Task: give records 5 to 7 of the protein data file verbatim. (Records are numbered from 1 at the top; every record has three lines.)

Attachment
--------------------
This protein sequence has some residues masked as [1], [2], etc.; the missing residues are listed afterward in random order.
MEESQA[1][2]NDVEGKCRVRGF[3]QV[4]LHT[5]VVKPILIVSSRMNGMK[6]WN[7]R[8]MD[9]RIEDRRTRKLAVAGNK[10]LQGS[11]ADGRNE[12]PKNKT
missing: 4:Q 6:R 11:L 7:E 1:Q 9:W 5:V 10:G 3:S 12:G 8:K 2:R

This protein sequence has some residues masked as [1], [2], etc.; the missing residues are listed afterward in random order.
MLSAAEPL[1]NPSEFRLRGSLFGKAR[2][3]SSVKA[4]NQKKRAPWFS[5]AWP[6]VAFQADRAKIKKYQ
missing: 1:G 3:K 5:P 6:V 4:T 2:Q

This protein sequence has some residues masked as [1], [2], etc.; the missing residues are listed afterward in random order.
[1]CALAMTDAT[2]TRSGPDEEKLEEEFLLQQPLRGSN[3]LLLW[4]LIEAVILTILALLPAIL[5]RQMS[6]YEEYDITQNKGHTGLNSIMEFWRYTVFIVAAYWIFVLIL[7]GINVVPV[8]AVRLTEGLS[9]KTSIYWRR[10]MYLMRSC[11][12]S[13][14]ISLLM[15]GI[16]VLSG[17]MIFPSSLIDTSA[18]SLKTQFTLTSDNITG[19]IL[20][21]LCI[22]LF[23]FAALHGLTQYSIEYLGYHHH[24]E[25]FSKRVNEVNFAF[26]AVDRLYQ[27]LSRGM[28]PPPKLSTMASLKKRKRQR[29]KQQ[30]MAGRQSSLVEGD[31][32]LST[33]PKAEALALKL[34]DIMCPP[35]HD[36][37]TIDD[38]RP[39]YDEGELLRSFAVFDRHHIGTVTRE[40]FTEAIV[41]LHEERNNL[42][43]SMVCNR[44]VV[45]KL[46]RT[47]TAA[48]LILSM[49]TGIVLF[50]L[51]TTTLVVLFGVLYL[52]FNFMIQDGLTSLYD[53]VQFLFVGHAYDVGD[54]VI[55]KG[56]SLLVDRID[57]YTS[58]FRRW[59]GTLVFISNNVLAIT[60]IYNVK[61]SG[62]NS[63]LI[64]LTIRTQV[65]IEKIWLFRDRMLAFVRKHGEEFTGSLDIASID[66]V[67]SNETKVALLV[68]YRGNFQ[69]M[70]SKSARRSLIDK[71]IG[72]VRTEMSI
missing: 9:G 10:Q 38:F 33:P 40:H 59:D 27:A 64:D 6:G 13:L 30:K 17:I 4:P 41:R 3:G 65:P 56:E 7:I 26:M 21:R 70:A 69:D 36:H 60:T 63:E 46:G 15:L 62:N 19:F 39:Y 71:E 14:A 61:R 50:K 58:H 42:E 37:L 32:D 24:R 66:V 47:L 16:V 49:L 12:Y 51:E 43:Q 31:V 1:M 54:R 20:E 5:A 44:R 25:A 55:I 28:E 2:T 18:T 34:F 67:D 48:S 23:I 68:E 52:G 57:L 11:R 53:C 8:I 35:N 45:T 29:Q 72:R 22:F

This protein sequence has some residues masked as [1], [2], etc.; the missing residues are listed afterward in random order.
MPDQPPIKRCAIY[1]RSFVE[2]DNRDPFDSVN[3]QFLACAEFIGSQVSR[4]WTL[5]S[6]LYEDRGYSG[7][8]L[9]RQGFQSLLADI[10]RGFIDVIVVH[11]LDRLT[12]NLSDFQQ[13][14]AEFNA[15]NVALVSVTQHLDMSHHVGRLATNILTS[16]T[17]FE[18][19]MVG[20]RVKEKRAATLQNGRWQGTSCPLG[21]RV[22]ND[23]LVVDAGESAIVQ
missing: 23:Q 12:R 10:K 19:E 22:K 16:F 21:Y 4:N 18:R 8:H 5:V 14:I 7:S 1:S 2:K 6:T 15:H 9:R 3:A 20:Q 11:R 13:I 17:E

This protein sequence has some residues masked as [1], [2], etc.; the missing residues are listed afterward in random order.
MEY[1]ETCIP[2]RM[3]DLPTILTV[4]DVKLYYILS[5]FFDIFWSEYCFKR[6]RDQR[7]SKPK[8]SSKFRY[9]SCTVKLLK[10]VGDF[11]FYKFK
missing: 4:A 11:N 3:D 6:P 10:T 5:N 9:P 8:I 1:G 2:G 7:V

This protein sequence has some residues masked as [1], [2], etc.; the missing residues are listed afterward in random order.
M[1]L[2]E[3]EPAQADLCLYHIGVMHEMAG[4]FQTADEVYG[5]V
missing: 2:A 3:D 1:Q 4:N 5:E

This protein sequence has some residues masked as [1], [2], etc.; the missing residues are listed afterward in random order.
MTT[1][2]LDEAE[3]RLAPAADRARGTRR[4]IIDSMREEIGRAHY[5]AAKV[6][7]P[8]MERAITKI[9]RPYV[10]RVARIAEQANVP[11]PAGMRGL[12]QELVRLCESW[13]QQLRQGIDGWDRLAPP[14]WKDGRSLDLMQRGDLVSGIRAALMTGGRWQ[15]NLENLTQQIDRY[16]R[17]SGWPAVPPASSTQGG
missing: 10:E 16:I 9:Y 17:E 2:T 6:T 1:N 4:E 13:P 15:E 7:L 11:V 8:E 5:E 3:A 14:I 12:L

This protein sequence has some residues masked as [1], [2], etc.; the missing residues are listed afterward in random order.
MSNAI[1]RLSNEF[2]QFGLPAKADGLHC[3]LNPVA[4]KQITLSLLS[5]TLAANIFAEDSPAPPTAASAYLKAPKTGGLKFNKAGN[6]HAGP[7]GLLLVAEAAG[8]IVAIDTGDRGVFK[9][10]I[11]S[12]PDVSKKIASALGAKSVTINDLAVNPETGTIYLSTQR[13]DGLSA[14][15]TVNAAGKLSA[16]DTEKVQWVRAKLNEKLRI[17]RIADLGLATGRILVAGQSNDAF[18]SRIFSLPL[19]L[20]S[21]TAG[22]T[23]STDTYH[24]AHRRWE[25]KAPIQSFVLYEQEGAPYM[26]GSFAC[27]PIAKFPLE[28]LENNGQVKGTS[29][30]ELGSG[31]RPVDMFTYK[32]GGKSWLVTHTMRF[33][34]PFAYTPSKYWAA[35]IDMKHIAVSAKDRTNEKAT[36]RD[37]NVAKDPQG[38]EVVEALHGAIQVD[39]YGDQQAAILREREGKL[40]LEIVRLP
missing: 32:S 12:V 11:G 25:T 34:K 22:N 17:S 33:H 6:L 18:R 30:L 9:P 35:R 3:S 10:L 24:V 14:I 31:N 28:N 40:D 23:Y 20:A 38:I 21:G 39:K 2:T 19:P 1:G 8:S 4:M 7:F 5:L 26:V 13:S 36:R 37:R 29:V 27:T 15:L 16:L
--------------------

This protein sequence has some residues masked as [1], [2], etc.; the missing residues are listed afterward in random order.
MEY[1]ETCIP[2]RM[3]DLPTILTV[4]DVKLYYILS[5]FFDIFWSEYCFKR[6]RDQR[7]SKPK[8]SSKFRY[9]SCTVKLLK[10]VGDF[11]FYKFK
missing: 4:A 11:N 3:D 6:P 10:T 5:N 9:P 8:I 1:G 2:G 7:V

This protein sequence has some residues masked as [1], [2], etc.; the missing residues are listed afterward in random order.
M[1]L[2]E[3]EPAQADLCLYHIGVMHEMAG[4]FQTADEVYG[5]V
missing: 2:A 3:D 1:Q 4:N 5:E

This protein sequence has some residues masked as [1], [2], etc.; the missing residues are listed afterward in random order.
MTT[1][2]LDEAE[3]RLAPAADRARGTRR[4]IIDSMREEIGRAHY[5]AAKV[6][7]P[8]MERAITKI[9]RPYV[10]RVARIAEQANVP[11]PAGMRGL[12]QELVRLCESW[13]QQLRQGIDGWDRLAPP[14]WKDGRSLDLMQRGDLVSGIRAALMTGGRWQ[15]NLENLTQQIDRY[16]R[17]SGWPAVPPASSTQGG
missing: 10:E 16:I 9:Y 17:E 2:T 6:T 1:N 4:E 13:P 15:E 7:L 11:V 8:E 5:E 3:A 14:I 12:L